Flat Arthur

Flat Arthur Visits HNS 2013

Ever hear of Flat Stanley? He’s a character in a children’s story who accidentally gets flattened when a cork board falls on him. He then takes advantage of his two-dimentional-ness to slide underneath doors and go places no one else can.

In 1994, a man named Dale Hubert thought it would be fun if children created their own Flat Stanleys and mailed them to friends and family all over the world. The receiving families would “host” the Stanleys, showing them around town and keeping a journal about the places they’d gone. When the “visit” was over, the receiving family would mail the Stanleys back to their owners, along with the journals. Children could learn about other places in the world in an authentic, non-textbook sort of way. And thus the Flat Stanley Project was born.

I thought it would be entertaining to have a Flat Stanley for the historically-minded, one to take with me on my (admittedly few) travels. Since I’m writing a Regency-era novel, I wanted a prominent, recognizable figure from that time period. It also made sense to continue the theme and use a person who had traveled extensively during his or her lifetime. I settled on Sir Arthur Wellesley, 1st Duke of Wellington, who I was familiar with…and who would look good on camera 🙂

Duke of Wellington 1814

I cut him out and pasted him to some sturdy cardboard to help him survive his journeys. Then I packed him in my suitcase and took him to the Historical Novel Society’s 2013 Conference in St. Petersburg, Florida.

We spent most of our time at the hotel, the beautiful Renaissance Vinoy. Photo credit goes to Margaret Rodenberg, who stepped in with her camera when mine threw a tantrum. Thanks Margaret!

Flat Arthur HNS sign

His Grace was also kind enough to come with me to my Blue Pencil Cafe appointment, where I had the first two pages of my WIP critiqued by the lovely Kris Waldherr. He was supposed to give us privacy, but I think he was eavesdropping–listening for his own name, perhaps?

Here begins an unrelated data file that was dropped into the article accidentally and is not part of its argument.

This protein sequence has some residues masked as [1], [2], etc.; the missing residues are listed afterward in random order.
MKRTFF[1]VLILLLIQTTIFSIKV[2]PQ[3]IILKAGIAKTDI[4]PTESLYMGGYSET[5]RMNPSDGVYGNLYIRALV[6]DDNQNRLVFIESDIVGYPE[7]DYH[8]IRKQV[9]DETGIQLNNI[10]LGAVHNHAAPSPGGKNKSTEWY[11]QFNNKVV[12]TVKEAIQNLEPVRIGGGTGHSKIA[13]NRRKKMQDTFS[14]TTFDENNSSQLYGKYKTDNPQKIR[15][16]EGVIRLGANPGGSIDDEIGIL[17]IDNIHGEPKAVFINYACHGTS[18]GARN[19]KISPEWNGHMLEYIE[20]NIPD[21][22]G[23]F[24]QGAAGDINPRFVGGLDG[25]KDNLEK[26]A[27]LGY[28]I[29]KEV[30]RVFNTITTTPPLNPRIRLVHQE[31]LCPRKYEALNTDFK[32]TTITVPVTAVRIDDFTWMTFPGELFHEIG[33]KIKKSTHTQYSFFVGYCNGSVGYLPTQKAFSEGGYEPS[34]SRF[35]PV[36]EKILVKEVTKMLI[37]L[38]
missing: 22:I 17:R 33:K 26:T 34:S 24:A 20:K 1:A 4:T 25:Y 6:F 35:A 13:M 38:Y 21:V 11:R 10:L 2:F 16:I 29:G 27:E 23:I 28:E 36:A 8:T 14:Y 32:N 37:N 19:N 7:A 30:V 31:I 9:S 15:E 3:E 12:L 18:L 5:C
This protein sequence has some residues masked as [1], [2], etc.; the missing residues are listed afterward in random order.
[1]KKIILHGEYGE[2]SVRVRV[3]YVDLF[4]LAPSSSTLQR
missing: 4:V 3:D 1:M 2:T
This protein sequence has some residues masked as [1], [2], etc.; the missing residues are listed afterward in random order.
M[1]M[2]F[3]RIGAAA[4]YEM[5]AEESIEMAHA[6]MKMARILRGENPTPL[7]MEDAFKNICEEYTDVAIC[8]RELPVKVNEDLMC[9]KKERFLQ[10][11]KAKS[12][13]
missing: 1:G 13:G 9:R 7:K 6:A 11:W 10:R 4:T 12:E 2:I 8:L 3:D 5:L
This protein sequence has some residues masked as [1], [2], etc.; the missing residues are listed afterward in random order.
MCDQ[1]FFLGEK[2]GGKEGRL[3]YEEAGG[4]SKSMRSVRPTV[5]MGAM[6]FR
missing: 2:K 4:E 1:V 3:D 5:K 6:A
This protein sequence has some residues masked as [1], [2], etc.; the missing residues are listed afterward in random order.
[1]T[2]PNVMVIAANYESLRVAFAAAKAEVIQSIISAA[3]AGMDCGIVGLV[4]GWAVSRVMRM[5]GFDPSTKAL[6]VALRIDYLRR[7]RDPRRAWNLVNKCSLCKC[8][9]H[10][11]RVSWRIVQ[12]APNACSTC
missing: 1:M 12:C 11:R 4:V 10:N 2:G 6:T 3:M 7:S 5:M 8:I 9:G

I did not take him with me to David Blixt‘s sword fighting workshop, mostly because I didn’t want to hear him prattle on about his own prowess. Or how my form was wrong. Or how the exit sign that I nearly decapitated never did anything to me. Since I ended up with a nice medieval broadsword rather than a rapier or smallsword (which he’d be more familiar with), His Grace probably wouldn’t have been too critical. But I think he enjoyed his quiet time in the hotel room. I certainly enjoyed the workshop!


We did take a walk together, though, on the last day of the conference, and talked over our experiences in this pretty little park across the street.


Sitting on a bench in the shade, I asked His Grace if he had enjoyed his stay in St. Petersburg. He told me it wasn’t bad–better than his last trip to Spain. But he wished we’d gotten out more, seen more of the town than just the hotel and the park.


Maybe you can help, my wonderful readers! Are you going to a conference or convention involving history or writing? Taking a trip to a historic place with the family? Researching for school, work, or pleasure? Perhaps you could make a Flat Arthur of your own, and take him with you 😀